One of the first eye-openers I had at culinary school was a very simple explanation of how different elements of food behave when they get exposed to heat.  It sounds rudimentary, and I guess it is, in a way, but until somebody explains it to you bluntly, it’s not really something you think about (I didn’t, anyway).  Once you know this stuff, though, you’ll know what to expect whenever you put something on the stove or in the oven.  That’s a big, big step.

When they get hot:

  1. Proteins coagulate.  You lose moisture, and the texture gets firm.  That’s how a cooked steak differs from a raw one, and how a cooked egg differs from a raw one.  Whenever you cook a protein, that’s what you can expect to happen–it’ll tighten up and start to dry out.  The longer you cook it, the tougher and drier it’ll get.  Coagulation generally starts to happen around 160° F.
  2. Starches gelatinize.  Gelatinization–aside from being an awkward mouthful–is a pretty funky phenomenon.  Grains of starch soak up water, and get clear and soft (a process called “autolysis”).  The grains swell up, which means that they occupy more space, and your liquid is suddenly thicker.  Gelatinization generally starts around 150º F, and continues up to around the boiling point (212º F).  It happens pretty slowly, but it happens every time.
  3. Sugars caramelize.  Almost everything has some kind and level of sugar in it, and when you cook it, it turns brown.  Sucrose–ordinary table sugar–starts to caramelize at about 338º F; different sugars–maltose, lactose, fructose–also caramelize, but at slightly different temperatures. Water can’t get any hotter than 212º F, so nothing in water will get hot enough to caramelize; you need dry heat to achieve it.  As far as I can tell, everything tastes better caramelized.  Those grill marks on your steak?  That’s caramelization.  Imagine, for contrast, eating a boiled steak.  Ick.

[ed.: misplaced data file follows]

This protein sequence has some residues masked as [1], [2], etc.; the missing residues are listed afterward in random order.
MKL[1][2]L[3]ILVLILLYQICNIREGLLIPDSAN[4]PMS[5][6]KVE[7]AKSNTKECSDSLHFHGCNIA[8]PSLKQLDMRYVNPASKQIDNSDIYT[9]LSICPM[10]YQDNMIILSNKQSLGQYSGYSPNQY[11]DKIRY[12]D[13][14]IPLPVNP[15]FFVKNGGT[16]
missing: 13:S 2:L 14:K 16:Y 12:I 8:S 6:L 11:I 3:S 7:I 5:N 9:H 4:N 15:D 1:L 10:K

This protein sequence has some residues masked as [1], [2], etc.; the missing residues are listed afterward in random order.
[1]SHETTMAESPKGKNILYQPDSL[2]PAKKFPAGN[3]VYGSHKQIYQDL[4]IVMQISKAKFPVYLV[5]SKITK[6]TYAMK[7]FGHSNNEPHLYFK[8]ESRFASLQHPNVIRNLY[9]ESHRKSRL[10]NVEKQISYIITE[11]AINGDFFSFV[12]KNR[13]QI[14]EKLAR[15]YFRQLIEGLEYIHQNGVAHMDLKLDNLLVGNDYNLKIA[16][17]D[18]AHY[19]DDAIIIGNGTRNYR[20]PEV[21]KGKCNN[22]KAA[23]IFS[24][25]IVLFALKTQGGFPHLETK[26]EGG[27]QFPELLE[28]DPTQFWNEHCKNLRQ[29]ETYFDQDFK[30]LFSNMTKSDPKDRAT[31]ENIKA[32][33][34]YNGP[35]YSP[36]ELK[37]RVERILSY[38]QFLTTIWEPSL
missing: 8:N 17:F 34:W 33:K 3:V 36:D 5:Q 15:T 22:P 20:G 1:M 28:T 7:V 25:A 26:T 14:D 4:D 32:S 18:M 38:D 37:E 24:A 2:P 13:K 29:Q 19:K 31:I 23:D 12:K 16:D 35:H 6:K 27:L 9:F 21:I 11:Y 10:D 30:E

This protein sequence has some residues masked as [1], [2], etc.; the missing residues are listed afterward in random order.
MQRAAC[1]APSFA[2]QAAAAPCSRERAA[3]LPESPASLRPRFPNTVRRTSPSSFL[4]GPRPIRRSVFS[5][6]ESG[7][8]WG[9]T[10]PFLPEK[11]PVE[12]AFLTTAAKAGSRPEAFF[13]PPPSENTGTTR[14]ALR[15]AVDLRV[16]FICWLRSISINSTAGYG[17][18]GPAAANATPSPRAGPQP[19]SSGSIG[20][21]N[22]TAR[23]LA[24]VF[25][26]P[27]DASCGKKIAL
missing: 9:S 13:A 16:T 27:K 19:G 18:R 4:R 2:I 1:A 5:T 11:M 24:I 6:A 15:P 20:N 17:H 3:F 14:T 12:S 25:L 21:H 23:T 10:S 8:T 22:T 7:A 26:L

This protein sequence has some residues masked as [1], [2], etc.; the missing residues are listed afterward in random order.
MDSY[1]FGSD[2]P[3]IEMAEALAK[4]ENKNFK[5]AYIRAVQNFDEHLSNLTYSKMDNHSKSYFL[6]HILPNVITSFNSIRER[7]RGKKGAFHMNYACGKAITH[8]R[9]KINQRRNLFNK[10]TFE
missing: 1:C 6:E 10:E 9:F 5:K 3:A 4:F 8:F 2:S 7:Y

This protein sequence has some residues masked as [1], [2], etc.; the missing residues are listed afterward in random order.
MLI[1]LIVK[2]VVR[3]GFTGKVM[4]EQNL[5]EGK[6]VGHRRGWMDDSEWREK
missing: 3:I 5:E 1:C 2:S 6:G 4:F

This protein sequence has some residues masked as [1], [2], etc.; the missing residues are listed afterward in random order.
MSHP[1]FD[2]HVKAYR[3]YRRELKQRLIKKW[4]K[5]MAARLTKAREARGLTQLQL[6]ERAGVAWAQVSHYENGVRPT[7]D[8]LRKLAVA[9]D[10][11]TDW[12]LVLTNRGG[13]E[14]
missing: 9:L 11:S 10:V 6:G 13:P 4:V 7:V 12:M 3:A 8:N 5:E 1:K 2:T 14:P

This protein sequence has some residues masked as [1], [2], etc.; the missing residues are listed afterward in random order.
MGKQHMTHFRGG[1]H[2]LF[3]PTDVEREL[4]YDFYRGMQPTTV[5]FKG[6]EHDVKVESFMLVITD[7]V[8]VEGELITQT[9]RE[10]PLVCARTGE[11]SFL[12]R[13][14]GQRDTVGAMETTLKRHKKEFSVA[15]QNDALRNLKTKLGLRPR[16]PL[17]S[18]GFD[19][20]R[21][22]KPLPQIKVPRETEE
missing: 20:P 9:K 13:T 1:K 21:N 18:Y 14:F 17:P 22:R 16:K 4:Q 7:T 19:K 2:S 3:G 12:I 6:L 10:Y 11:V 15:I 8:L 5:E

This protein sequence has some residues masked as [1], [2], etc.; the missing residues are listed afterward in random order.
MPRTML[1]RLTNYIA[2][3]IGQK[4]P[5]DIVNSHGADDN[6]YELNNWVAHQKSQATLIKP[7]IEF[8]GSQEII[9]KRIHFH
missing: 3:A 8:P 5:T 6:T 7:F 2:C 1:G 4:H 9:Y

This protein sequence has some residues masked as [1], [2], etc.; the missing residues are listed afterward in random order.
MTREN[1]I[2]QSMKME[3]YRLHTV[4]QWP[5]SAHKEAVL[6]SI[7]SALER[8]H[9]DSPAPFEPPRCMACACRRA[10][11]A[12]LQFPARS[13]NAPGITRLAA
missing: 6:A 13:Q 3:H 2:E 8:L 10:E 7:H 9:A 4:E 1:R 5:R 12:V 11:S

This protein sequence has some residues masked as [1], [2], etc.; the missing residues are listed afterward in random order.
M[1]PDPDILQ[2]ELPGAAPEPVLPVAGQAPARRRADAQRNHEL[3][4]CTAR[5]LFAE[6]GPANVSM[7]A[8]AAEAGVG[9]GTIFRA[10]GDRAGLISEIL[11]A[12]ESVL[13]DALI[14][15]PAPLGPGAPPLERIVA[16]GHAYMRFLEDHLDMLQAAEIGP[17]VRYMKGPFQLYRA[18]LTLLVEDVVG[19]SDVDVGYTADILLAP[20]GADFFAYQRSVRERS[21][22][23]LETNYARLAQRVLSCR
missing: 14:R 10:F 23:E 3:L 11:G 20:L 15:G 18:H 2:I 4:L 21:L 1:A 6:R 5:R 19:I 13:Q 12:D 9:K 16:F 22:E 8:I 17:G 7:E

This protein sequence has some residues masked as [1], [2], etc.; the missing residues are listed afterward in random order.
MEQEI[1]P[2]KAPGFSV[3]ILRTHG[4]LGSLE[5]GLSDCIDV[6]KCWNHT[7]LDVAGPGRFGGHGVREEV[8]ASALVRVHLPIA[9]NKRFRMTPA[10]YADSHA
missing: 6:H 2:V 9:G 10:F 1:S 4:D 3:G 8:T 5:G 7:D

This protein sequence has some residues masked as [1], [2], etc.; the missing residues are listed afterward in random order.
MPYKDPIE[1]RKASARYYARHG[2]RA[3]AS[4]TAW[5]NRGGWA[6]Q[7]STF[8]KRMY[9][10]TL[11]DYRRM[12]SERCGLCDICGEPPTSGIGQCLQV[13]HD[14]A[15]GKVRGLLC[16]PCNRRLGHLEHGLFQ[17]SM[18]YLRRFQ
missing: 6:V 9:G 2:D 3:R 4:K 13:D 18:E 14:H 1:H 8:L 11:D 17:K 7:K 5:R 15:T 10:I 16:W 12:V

4. Water evaporates.  Every single food on earth has at least some water in it.  Some things, like eggs, milk, fruits, and leafy vegetables, are mostly water.  Believe it or not, raw meat can be as much as 75% water.  When the internal temperature of the food goes up, the water turns into steam, and off it goes into the atmosphere.  If you do it on purpose to make a sauce thicker, it’s called “reduction.”
  5. Fats melt.  They soften and then they liquefy, but they don’t evaporate (an oil is just a fat that stays liquid at room temperature).  Most fats tolerate relatively high heat without burning–again, they’re not water-based, so they don’t evaporate–and they make a nice medium for browning foods.  They have the added benefit of being lip-smacking delicious, unlike water.
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